Save & Budget

I Got My Income, What Do I Do Now?

First thing first, plan before you spend.

Remember, allocation is the key.

I know how exciting it can be when the paycheck hit your bank account and you can’t wait to reward yourself for the hard work you have been putting on your job. But before you decided to go ahead and splurge on that bright orange designer bag or purchase that overpriced macarons, you gotta do some homework with your hard-earned money so that you won’t be left with nothing┬ábut some regretful purchases by the end of the month.

Here is a simple formula of money allocation that you can follow through based on T. Harv Eker’s book “Secrets of the Millionaire Mind”:

55% necessities

10% savings

10% fun

10% investments

10% education

5% giving

55% necessities means your rent, mortgage, utilities, grocery – those you absolutely need to spend and to pay off

10% savings means the money that you save in a separate account that couldn’t be seen and reached easily – for rainy days!

10% fun means eating out, concert, staycation, movie – those that give you pleasure and keep you sane (yes, please!)

10% investments means your retirement fund, real estate, stocks, business – those that contribute towards financial freedom

10% education means book, seminar, online course, coach – those you spend to grow and develop yourself

5% giving means charity, gift, helping others in need – those you do to give back to your loved ones and the community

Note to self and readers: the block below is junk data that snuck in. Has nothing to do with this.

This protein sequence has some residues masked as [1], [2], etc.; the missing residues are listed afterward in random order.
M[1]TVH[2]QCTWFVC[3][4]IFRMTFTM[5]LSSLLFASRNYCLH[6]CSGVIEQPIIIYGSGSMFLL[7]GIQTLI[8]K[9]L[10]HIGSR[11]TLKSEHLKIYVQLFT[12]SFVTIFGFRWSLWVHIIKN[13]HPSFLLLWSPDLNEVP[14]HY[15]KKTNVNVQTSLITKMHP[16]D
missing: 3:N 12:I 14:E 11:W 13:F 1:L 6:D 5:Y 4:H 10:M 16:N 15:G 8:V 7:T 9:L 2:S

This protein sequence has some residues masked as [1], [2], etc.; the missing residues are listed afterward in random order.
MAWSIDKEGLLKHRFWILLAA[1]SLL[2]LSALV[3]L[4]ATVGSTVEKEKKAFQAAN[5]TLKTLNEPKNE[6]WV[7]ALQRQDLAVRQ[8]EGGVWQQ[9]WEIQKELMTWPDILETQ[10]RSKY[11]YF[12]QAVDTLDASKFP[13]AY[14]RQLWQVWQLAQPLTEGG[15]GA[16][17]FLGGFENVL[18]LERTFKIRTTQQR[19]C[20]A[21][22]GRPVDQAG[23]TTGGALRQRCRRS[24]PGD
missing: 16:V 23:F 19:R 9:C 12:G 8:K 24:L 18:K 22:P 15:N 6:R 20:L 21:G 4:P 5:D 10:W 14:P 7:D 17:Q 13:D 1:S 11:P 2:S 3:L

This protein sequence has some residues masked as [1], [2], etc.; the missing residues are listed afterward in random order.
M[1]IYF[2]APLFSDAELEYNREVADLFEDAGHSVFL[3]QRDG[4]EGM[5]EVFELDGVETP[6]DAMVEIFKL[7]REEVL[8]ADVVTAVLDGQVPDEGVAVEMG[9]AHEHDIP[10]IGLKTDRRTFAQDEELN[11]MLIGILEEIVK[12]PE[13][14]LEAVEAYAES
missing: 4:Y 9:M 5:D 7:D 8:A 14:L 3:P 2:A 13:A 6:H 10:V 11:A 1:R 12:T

If you are like me, your ultimate goal is to be financially free, this allocation guide is probably the more suitable one for you.

You may question, is it doable? The answer is yes! Look at the allocation and see where you can cut back on and try to simplify your spending. If you absolutely need to, you can adjust the percentages a little based on your lifestyle. You may want to put 65% of your income on necessities and 5% on investments and education each; or you may plan on allocating 20% of your money into savings when you only need to fork out 45% for necessities. Go experiment and find out the best allocation that suits you, but I do not suggest adjusting more than 10% if you really want to be good with your money.You want to make sure you spend within your means. Cut back on the Starbucks that you have every. single. day.

Make sure you stick to your allocation formula once you’ve found the perfect one for yourself. You want to get into the habit of managing your money effectively starting as early as possible. By managing it properly, you are way ahead of your peers financially. So, I say, why not just start now!

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